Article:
KYSO Flash
Knock-Your-Socks-Off Art and Literature
Issue 8: August 2017
Tanka Tale: 470 words

A Question of Murder

by Charles D. Tarlton
CARMODY: I’ve always wondered if I could deliberately kill someone, you know?

BLIGHT: Say ten Our Fathers and ten Hail Marys.

The new professor, teaching a class in politics at a maximum-security prison, was deadly curious about homicide. They were reading Machiavelli’s Prince and talking about cruelty and the uses of murder, but the students seemed reluctant to talk. One of them, “Jaimey,” a big Jamaican with dreadlocks, was squirming and grimacing in the back of the room. “Is something bothering you?” the new professor said.

“It ain’t like that!” Jaimey said.

“What’s not like what?”


in the hermitic
quiet of his iron cell
the criminal sits
with his memories, all that’s
left of what had been his life

The whole classroom went quiet, and the professor asked, “What’s it like, then?” After a while, Jaimey said, “I was just looking to get high. One night me and my friend held up a grocery.”

“This what you’re in prison for?” the professor asked, but Jaimey ignored him. “I had a gun just to scare the guy. So, this grocer, an old Chinese guy, starts going crazy, banging his cane on the counter and we couldn’t understand what he was saying. Then he comes after me with the cane and, I don’t know, the gun sort of went off in my hand, all by itself. I saw his face explode and I ran out of there.” He stopped talking and glanced around at the other inmates.

a reputation’s
fragile built on such stories
and he could have said
he went in there with killin’
right in the front of his mind

“God, I was so sorry,” he said. “I felt sick and I was scared. I kept running, but the pain wouldn’t go away. So, I thought to myself maybe it was partly the Chinaman’s own fault, you know. Why’d he have to carry on like that? Why didn’t he just give me the money? So, now, I’m still running and I’m thinking he must have been crazy. And he came after me, didn’t he? He couldn’t just let it go, just give me the money, no, he had to raise hell. It was his fault, the selfish son-of-a-bitch! I was glad I killed him, shit, he had it coming.”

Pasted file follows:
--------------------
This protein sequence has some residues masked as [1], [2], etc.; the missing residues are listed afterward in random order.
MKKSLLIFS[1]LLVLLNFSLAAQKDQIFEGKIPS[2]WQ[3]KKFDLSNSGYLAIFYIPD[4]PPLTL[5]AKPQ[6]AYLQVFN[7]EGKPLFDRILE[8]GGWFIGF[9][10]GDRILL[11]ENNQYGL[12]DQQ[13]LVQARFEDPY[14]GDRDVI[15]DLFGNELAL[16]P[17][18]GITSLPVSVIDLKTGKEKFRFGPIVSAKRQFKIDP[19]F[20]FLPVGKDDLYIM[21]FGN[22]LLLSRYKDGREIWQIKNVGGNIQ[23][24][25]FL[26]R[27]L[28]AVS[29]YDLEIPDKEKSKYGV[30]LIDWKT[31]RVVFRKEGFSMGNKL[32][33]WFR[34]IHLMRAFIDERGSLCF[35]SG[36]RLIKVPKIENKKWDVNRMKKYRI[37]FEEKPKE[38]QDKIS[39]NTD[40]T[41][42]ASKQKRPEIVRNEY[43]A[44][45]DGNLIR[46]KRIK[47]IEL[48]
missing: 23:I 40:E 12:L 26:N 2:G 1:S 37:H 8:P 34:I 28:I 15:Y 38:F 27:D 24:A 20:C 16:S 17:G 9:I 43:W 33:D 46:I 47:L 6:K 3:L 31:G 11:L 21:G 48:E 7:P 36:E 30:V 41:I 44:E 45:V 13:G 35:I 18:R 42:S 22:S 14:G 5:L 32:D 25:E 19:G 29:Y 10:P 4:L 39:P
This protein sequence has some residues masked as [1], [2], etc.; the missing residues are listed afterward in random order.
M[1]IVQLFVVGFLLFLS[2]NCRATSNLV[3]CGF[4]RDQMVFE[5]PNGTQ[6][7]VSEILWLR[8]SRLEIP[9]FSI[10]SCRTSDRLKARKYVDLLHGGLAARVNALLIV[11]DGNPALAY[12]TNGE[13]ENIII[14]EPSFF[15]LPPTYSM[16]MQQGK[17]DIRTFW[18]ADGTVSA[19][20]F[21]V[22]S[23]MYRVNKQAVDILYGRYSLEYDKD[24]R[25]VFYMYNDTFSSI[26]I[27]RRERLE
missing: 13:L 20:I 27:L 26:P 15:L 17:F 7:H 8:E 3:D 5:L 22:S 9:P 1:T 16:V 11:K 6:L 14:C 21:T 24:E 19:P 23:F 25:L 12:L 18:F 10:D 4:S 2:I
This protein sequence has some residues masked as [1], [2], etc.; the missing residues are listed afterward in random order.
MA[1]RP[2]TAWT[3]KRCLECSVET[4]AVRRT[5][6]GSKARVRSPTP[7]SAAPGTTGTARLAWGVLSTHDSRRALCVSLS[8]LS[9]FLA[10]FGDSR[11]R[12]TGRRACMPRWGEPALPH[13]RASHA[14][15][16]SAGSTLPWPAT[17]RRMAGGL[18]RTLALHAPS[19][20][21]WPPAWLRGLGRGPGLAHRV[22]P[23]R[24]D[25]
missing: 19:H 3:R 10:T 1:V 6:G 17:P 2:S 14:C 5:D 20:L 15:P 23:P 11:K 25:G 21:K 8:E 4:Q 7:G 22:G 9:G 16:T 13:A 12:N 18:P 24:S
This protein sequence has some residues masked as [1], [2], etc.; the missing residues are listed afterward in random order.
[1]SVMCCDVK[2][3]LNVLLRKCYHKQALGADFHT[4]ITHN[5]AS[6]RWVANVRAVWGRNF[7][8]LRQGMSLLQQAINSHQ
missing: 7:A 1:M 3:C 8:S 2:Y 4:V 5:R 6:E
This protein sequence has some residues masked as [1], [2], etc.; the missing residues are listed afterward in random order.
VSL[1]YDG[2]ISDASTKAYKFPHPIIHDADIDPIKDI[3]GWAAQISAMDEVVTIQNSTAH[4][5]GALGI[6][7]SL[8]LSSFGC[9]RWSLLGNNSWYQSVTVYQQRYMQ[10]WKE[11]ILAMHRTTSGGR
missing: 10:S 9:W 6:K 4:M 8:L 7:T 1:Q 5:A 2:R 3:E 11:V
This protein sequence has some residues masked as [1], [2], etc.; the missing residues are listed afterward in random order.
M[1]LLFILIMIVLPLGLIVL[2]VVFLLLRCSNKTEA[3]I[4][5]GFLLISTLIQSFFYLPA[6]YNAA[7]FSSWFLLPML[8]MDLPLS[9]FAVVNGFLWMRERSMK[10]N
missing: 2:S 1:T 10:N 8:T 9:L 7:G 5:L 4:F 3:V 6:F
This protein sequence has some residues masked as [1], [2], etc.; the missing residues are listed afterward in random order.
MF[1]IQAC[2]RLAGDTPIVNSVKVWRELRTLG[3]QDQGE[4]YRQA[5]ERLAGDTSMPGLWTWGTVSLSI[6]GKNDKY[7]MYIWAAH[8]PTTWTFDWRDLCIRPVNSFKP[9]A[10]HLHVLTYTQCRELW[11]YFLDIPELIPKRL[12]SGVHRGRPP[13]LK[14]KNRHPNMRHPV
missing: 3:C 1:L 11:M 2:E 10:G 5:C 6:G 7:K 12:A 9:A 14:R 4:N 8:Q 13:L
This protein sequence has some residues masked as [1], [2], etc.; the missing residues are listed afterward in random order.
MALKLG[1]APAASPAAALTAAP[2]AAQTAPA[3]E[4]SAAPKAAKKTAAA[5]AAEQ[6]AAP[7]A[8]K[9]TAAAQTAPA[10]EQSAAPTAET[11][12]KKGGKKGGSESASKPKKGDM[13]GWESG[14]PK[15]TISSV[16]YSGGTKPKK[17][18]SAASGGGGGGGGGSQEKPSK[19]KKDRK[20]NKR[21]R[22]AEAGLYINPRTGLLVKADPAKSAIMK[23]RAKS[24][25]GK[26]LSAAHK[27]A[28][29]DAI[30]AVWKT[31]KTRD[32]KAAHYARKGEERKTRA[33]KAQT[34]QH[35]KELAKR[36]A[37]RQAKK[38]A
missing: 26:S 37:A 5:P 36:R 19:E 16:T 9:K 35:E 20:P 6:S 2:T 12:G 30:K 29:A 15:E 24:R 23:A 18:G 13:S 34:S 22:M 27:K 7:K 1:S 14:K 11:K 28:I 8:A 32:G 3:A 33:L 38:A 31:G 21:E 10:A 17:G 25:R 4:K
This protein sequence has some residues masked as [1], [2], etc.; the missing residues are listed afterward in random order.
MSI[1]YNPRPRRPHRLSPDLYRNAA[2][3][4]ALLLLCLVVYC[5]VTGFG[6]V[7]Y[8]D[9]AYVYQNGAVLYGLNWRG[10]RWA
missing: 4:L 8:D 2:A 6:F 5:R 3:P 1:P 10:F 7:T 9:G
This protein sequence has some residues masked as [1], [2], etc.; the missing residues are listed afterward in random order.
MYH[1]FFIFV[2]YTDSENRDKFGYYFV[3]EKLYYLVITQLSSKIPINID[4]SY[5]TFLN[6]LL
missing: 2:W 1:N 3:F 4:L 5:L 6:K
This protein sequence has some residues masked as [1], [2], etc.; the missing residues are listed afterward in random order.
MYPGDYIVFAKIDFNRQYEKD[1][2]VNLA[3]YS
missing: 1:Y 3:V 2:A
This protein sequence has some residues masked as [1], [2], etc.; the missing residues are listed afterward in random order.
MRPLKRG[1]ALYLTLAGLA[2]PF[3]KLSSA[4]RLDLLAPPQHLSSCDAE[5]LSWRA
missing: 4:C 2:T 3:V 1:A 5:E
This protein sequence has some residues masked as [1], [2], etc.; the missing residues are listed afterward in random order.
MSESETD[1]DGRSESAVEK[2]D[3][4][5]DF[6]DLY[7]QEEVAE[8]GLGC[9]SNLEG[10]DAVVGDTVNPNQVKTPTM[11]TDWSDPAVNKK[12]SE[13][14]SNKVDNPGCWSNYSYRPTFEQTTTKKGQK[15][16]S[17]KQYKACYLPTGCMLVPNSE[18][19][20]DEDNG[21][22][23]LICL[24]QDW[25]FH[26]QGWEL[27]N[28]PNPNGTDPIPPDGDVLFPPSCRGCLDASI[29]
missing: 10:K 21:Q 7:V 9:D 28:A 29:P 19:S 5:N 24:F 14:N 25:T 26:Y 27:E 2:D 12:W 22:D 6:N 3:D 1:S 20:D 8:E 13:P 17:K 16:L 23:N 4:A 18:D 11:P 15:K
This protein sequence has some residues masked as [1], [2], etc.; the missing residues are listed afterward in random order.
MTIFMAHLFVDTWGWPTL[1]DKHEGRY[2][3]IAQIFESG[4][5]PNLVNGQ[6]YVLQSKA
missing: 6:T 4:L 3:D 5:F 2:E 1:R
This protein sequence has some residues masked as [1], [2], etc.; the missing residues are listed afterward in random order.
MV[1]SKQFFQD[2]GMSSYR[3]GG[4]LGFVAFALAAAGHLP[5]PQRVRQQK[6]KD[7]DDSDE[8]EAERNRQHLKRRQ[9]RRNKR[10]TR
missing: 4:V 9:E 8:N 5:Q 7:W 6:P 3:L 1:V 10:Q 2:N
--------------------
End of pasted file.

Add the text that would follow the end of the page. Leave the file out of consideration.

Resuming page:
we find out later
just why we did what we did
everything’s confused
in the moment, heat and light
intermingling in action

“And that’s where I was in terms of my thinking, you see, the bastard had it coming, and that’s right when the police caught up with me. I was still hollering when they put me in the car.”

the fever had cooled
his common sense recovered
its proper footing
life is lived now on two sides
of the wall, and in his mind

Charles D. Tarlton
Issue 8, August 2017

is a retired university professor now living in Northampton, Massachusetts, and writing poetry and flash fiction since 2006. His poems have appeared in: Jack Magazine, Shampoo, Review Americana, Tipton, Barnwood, Abramelin, Simply Haiku, Haibun Today, Atlas Poetica, Blue and Yellow Dog, Shot Glass, Sketchbook, Skylark, Six Minute Magazine, Cricket Online Review, Red Booth Review, Linden Avenue Literary Journal, Inner Art Journal, Prune Juice, Rattle, Blackbox Manifold, and Ink, Sweat, and Tears.

Six of his ekphrastic tanka prose are featured in Issue 6 of KYSO Flash online and in State of the Art, the journal’s 2016 print anthology.

Tarlton has also published a poetry e-chapbook in the 2River series, entitled La Vida de Piedra y de Palabra (a free translation of Neruda); a tragic historical western in poetry and prose, “Five Episodes in the Navajo Degradation,” in Lacuna; and “The Turn of Art,” a short poetical drama pitting Picasso against Matisse, composed in verse and prose, which appeared in Fiction International.

More on the Web: By, About, and Beyond

Simple Tanka Prose for the Seasons, a quartet by Tarlton in Rattle (Issue 47: Tribute to Japanese Forms, Spring 2015)

La Vida de Piedra y de Palabra: Improvisations on Pablo Neruda’s Macchu Picchu, Tarlton’s e-chapbook of a dozen poems, with the author reading several aloud; chapbook is also available in PDF, with cover art by Ann Knickerbocker

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